“And when we arrive at the swimming pool, someone else can use our car to go to the grocery store!” She was quiet for some seconds and I could see that she was thinking. Then she smiled again and continued: “Then, we would need less cars! If we could share with other families, there will be no queues, right?”
Finally, she asked, “What are we waiting for, mum!?”
People are ready for the future of mobility today
It isn’t just my daughter who wonders what we are waiting for, people around the world are asking for these same solutions. Within the automotive industry, things are moving fast. We already see the rise of ride-sharing companies and Car as a Service models. Volvo CEO Martin Lundstedt has predicted car subscriptions will account for 25-30 percent of Volvo’s revenues within 5 years or less.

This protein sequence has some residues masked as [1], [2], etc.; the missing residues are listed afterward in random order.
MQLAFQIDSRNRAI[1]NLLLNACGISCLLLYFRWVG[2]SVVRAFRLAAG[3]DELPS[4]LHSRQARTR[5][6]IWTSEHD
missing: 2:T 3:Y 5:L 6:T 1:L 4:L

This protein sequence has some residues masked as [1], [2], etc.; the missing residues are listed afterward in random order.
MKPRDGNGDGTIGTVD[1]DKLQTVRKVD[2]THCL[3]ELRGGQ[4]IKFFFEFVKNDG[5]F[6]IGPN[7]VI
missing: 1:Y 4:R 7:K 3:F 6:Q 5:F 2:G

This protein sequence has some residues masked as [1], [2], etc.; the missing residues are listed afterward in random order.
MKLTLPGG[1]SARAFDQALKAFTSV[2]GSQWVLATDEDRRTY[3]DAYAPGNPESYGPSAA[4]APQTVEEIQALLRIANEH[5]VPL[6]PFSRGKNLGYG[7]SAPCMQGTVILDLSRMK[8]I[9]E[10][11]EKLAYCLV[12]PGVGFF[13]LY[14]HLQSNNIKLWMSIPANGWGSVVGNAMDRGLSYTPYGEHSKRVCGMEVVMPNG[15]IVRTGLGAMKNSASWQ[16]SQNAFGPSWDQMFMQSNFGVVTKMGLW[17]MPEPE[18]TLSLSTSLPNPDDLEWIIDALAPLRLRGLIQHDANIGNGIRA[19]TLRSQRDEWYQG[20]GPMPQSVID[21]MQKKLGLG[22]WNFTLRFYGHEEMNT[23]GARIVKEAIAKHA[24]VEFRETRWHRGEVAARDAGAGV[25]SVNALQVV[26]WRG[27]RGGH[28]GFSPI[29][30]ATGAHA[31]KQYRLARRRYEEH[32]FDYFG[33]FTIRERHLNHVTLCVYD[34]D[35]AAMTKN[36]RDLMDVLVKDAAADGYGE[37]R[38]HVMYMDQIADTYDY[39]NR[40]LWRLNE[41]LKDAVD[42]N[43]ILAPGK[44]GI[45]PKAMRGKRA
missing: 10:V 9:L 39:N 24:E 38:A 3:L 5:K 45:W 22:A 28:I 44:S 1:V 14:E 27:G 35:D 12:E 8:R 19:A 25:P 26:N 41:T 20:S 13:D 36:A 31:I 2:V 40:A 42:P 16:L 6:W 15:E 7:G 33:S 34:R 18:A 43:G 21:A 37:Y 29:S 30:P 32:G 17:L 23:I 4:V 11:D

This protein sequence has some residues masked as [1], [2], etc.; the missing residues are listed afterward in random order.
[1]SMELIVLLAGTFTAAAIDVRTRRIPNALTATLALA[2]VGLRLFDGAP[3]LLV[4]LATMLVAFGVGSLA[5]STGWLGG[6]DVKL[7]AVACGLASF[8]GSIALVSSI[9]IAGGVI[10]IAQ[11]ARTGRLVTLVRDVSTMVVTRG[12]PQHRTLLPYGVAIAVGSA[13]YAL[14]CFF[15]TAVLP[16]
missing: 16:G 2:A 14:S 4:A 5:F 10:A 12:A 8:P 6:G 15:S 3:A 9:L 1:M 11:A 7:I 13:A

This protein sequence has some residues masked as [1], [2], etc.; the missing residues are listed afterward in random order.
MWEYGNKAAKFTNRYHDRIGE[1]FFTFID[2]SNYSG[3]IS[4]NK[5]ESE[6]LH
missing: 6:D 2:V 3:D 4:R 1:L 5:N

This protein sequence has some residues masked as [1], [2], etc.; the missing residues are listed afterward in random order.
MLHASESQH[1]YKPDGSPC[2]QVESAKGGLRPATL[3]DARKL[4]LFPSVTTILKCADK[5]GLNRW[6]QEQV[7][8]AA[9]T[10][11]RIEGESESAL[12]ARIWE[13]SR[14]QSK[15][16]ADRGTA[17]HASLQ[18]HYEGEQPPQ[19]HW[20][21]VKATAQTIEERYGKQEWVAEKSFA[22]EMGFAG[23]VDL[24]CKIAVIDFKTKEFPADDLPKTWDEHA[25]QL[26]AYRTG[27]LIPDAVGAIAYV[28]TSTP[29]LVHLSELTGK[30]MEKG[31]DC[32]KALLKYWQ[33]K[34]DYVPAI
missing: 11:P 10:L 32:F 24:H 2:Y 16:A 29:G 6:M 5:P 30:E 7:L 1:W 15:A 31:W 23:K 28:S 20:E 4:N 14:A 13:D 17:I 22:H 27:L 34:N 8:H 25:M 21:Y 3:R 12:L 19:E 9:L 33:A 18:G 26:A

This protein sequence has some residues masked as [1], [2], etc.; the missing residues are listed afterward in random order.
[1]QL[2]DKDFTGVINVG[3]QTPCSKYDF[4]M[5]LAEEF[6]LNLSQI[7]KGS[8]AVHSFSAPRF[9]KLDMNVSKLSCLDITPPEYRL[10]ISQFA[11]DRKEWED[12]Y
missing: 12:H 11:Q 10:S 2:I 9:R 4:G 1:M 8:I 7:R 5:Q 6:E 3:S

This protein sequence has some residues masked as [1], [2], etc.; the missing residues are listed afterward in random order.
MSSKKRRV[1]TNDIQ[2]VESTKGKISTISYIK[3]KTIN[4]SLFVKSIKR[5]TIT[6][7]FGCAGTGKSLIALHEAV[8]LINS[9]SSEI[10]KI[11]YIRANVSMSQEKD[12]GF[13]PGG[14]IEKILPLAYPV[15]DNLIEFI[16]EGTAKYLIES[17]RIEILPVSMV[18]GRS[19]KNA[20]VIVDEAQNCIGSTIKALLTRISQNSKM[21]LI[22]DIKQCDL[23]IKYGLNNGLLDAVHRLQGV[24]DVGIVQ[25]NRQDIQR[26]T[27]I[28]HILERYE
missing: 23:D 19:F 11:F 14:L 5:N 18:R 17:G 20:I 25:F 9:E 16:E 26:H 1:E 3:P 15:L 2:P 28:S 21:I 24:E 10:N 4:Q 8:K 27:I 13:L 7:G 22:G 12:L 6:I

BMW are expanding their DriveNow concept into a collaboration with Daimler, increasing the number and kinds of vehicles available for spontaneous rentals. Zipcar uses a rental model as well, utilizing two business models – pay for a fixed rental period or pay by the hour – offering the customers a dynamic, needs-based service.
Self-driving vehicles are also being widely tested. I told my daughter about Volvo’s Drive Me project in Gothenburg, in which 100 people were selected to test driverless cars. She asked if I could call Volvo to see if we could also be part of this program!
Outside Stockholm, there is a free, driverless shuttle bus service running between the Ericsson campus and the nearest metro station. The public seems happy to tryout these sneak previews of tomorrow’s mobility.